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Mentally Preparing for Race Day

Top tips from fitness guru and RunTogether Ambassador Jessie Pavelka.

It’s easy to understand and appreciate the physical side of running. After walking, it’s one of the most natural movements we can achieve. When we do it for ourselves, be it a daily run or just having some fun chasing the kids, we don’t need to think or prepare too much for it. If we throw a race into the mix, the variables that accompany it can be overwhelming.

Distance, time, people and terrain are all factors capable of intimidating us if we let them. They jolt us into action and our minds race. What? Why? How? Don’t panic, this is what the mind and body are made for.

Initially, the excitement and anticipation may make you feel the urge to reach out to friends and connect. Do it! Talk about the race, create a buzz and excitement around it. This is when groups involved in the RunTogether programme come into their own, your running buddies will be your support team and accountability partners, they might even want to race with you.

Create a plan of action- what are the milestones you aim for to ensure success in your challenge? Consider your diet and lifestyle. Make every step a positive one. Finally, think about how you’re going to feel when you cross the finish line and then execute your plan of action.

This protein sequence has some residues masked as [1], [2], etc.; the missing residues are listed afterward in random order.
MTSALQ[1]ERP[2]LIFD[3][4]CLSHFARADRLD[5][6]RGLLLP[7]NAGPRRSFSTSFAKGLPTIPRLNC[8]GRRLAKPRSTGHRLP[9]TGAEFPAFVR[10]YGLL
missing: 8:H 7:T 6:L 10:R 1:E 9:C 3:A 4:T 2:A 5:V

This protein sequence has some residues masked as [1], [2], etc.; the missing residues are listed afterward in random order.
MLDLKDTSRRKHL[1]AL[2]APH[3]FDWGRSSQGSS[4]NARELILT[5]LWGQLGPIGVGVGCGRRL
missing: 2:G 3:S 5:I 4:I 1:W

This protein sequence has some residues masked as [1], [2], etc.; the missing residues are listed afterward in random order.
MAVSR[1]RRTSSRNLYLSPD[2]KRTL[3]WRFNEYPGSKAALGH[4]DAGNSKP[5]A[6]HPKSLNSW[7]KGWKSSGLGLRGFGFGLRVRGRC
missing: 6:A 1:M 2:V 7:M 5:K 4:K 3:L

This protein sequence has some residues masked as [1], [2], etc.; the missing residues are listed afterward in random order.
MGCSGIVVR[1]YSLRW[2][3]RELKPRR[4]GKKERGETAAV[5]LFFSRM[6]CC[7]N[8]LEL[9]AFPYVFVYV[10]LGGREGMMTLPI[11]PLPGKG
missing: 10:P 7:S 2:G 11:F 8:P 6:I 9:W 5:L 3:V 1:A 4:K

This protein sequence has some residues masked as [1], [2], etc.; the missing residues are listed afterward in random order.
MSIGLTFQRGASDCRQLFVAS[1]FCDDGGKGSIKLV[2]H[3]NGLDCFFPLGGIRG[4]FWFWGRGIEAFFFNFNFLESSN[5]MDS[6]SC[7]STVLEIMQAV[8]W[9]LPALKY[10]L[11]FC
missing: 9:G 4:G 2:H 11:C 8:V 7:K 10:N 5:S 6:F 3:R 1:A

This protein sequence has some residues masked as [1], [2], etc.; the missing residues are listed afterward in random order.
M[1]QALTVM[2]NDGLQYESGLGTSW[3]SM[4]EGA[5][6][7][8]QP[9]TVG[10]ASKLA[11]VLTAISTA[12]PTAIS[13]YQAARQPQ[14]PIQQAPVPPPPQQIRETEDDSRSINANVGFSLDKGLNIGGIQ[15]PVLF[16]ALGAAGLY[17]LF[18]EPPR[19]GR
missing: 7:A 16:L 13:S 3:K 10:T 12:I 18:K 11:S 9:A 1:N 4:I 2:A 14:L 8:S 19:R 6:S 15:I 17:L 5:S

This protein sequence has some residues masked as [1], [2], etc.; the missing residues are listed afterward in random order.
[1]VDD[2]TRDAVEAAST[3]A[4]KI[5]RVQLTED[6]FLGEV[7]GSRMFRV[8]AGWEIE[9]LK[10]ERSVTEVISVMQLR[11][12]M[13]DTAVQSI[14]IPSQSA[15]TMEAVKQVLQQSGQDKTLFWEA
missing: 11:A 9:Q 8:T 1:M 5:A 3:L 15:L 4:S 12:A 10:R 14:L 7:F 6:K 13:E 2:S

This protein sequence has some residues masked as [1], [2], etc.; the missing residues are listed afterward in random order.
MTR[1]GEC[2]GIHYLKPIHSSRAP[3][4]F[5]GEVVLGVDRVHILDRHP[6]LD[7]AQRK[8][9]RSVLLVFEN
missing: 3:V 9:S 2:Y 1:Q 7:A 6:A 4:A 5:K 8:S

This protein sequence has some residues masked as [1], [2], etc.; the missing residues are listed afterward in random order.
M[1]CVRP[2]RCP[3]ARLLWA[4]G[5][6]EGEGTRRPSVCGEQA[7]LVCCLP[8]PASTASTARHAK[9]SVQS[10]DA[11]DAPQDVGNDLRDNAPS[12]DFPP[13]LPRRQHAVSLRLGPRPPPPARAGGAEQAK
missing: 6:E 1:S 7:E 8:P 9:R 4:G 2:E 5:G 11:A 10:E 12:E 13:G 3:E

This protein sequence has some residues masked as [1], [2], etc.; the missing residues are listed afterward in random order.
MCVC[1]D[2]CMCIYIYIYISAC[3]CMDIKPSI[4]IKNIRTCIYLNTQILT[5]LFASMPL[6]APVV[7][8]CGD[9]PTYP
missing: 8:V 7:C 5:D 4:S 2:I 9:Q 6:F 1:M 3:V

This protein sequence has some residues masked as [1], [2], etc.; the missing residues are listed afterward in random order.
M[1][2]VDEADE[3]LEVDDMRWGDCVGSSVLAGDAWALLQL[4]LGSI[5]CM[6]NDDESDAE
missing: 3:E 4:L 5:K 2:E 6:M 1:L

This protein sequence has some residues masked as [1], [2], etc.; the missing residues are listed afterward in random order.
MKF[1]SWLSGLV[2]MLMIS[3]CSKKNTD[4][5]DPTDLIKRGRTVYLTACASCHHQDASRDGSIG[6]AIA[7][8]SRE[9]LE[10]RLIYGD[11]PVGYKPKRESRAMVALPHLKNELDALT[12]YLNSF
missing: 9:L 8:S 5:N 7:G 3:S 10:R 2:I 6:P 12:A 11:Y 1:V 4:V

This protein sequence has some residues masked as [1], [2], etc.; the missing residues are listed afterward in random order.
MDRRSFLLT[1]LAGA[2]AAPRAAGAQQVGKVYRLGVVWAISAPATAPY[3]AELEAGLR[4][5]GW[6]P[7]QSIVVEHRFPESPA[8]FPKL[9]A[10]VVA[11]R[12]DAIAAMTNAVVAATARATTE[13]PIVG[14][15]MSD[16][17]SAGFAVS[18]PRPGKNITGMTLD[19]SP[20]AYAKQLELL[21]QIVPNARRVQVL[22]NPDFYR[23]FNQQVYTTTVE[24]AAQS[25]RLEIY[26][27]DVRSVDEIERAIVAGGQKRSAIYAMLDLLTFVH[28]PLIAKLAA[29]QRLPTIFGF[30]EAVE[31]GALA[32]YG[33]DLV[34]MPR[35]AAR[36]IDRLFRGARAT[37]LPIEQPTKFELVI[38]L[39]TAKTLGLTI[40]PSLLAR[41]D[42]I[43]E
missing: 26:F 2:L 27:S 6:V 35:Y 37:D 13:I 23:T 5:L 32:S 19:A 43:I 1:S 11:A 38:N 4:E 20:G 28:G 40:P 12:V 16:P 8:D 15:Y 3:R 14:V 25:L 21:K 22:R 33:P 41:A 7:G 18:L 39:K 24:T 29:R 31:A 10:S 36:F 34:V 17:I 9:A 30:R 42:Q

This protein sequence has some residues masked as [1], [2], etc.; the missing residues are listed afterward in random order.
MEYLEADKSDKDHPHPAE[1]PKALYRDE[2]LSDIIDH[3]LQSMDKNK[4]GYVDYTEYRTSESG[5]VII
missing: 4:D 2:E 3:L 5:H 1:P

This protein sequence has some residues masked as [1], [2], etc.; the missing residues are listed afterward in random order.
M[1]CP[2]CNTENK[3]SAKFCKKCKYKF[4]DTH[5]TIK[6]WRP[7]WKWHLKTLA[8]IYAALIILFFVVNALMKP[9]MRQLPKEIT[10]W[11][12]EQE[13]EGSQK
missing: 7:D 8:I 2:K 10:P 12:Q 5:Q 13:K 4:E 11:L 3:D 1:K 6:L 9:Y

If you hit a wall during your training, don’t worry, it’s normal. Whilst training for the race, start to pay attention to yourself and your body. What feels right and good, and what is hindering your ability to focus and connect to your training? Make a mental note of these and try addressing any problem areas.

I’m a fan of meditation, deep breathing and visualisation. These are fantastic tools for steadying blood pressure, maintaining a calm space and minimising external stresses.

When you’re at a training session, focus on the moment and switch off from everything that isn’t beneficial to you. Envisage yourself running the race, picture yourself finishing strong, standing tall and confident. Really feel the day of the race before it even happens.

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Another great tool is using the power of pen and paper. Start writing down affirmations and gratitudes which inspire positivity within you. Find your favourite motivational quotes and create a mantra for yourself. The more you feel good during the training, the more likely you are to repeat the experience. Remember why you set this challenge and remind yourself what you want to achieve.

The most important thing you can do for yourself when taking on the challenge of a race is to find the joy in it. If it’s connecting with others, make sure you connect. Pursue all the things that drive you and hold them close. If it’s the challenge itself, make sure you cross the finish line knowing you gave it your all.

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It’s going to look different for everyone, but we all have the ability to feel good when we cross that finish line, so good that we inspire others and want to do it all over again.

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